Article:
So it is, that even today, such victims whose lives have expired by age and illness and stress and suicide, continue to pass on to another world of perpetual silence. They can speak no more. That is also a much anticipated outcome of the “long game” strategy of the eternal Catholic Church. They know that every Victim is a temporary phenomenon and their accusers will, in time, accuse no more. They also believe that the names of the cruel, abusing clerics will likewise fade into history and be of no further concern nor embarrassment to them. They think, happily, that all will be done and dusted and put to eternal rest by “Old Father Time”. Yet, there are unforeseen exceptions to this general rule. Notably, one such exception is the case of the sexual abuse of child seminarians by Comboni Missionaries at their Mirfield seminary. The latter institution’s vain and forlorn hopes of future anonymity for all concerned will, most surprisingly for the Combonis perhaps, not come to pass. Why is that?

Well, I did warn above of the possibility of an unforeseen intrusion in the strategy of the Order’s “long game” that might just shake their walls sufficiently to set them tumbling down. In fact, it has already happened to a significant degree, but the Comboni Missionary Order of Verona, Italy, have probably not heard of any rumblings just yet. The rupture of the Combonis’ long term strategy has been a silent event which, contrary to all their anticipations, will have an increasing impact as time passes. The cause of the rupture is that someone, not even directly involved in the events that the Combonis have sought to conceal “ad infinitum”, has devised their own “long game’ with an indestructible strategy – and it is called the “Government Independent Inquiry into Child Sexual Abuse in the United Kingdom”. We all know, of course, that this Inquiry, which has been constituted, fundamentally, to learn lessons for the future safety and care of children, has had a rocky start. Some even dare to hope that it will never get back fully on to the rails. I doubt that that hope will ever come to pass. Yet, apart from the slow-starting Inquiry itself, the UK Government has already established another totally separate “long game” – and that is called the “Truth Project”.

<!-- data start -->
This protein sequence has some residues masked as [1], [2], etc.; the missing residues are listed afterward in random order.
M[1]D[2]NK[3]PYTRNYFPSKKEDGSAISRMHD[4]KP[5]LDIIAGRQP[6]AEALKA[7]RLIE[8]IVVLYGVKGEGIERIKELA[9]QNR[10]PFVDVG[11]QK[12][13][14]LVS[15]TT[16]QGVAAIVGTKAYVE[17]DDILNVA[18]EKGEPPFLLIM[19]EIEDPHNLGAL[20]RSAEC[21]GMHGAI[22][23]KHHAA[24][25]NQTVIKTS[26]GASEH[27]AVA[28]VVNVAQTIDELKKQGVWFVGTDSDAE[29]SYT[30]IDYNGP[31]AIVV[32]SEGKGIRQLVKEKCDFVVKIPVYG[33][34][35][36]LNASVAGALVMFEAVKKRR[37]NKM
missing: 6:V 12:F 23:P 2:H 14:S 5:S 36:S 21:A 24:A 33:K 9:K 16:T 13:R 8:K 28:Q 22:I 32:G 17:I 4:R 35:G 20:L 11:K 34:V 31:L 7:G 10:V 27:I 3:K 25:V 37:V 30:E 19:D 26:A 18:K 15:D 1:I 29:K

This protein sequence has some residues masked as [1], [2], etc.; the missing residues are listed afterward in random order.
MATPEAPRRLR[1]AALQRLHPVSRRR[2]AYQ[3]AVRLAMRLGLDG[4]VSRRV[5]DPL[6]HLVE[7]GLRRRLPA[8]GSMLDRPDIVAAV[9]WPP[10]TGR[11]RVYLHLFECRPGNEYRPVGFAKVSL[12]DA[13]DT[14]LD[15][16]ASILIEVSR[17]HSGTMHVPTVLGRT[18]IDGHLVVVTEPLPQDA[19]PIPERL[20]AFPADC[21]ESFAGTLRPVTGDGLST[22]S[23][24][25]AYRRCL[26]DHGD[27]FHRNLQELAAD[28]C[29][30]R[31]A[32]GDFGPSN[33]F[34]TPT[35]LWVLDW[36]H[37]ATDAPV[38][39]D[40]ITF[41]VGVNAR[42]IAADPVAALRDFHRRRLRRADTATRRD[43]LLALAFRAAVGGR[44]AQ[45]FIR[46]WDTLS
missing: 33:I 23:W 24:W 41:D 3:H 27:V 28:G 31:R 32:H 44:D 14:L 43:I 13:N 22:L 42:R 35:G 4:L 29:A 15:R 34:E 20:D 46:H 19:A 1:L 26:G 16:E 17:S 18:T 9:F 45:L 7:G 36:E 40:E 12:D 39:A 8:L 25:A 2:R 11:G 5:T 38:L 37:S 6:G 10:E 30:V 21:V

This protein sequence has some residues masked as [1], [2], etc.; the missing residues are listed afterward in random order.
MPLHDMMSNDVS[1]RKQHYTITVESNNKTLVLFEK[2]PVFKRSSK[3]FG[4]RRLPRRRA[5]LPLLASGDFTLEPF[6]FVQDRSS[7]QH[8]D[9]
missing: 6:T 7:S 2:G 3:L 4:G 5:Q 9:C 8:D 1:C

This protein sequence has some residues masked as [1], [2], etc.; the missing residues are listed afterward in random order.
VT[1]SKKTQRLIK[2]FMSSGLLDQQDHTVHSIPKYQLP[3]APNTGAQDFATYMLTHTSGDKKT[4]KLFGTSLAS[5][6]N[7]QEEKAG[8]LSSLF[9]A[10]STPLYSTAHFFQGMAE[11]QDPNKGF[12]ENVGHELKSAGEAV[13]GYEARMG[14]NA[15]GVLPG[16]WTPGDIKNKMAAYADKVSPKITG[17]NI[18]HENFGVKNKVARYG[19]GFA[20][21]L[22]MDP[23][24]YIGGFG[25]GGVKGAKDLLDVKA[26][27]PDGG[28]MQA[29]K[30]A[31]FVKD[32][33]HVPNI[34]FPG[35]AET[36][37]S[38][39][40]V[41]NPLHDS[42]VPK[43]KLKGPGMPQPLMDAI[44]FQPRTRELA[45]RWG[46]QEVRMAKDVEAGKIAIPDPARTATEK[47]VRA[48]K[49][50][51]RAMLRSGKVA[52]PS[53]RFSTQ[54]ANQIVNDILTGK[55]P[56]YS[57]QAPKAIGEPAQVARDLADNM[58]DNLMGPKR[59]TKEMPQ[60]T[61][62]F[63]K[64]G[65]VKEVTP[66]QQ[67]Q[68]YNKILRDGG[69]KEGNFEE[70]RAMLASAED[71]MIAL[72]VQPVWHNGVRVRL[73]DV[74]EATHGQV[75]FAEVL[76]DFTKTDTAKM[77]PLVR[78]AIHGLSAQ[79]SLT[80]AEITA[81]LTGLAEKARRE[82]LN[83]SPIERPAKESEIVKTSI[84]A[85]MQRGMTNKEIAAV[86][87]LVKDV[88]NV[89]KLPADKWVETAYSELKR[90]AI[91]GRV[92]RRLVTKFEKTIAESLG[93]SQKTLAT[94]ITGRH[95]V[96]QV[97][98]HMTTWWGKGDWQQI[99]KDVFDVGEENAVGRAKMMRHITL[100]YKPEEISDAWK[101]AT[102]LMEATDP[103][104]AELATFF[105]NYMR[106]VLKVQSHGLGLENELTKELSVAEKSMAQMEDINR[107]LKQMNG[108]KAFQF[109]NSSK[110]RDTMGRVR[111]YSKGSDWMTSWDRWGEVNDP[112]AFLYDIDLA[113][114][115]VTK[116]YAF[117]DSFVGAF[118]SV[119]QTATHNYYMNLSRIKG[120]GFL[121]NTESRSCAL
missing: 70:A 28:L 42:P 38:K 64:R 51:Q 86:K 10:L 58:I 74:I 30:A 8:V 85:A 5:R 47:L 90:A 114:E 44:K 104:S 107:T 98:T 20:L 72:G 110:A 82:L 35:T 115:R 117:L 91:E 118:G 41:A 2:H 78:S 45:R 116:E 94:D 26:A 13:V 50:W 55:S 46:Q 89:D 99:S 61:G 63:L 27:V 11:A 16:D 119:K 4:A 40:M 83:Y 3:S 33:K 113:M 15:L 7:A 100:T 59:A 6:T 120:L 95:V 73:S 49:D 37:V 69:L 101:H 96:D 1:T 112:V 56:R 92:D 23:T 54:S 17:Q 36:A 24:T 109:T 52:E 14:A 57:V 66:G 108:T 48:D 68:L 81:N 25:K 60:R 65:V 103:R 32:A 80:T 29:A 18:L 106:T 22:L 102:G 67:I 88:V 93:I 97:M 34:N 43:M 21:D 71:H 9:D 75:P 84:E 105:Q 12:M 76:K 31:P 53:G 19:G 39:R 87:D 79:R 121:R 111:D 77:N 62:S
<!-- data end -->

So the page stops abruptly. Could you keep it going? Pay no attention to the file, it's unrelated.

The strategy here is that Victims and Survivors of and Witnesses to Child Sexual Abuse are able to commit to perpetuity the events that they have suffered at the hands of named Child Sex Abusers and Institutions. The current estimate of those who have made testimonials to the Truth Project is vast. Some 30,000 statements are projected in the medium term and it is envisaged that this may rise to 300,000 ultimately by 2020. These testaments relate to events which have been covered up, glossed over, disguised, concealed and hidden by Institutions. Amongst those Institutions of the Catholic Church that were obliged, but failed to protect and care for victims when they were children, is the Comboni Missionary Order’s Seminary at Mirfield, Yorkshire, England. I and many other ex-seminarians of that establishment at Mirfield have already submitted witness statements to this Truth Project. By doing so, the “long game” of the Comboni Missionary Order’s silence and obfuscation has been monumentally eclipsed by the “much longer game” of the very Victims of their abuse and cover up.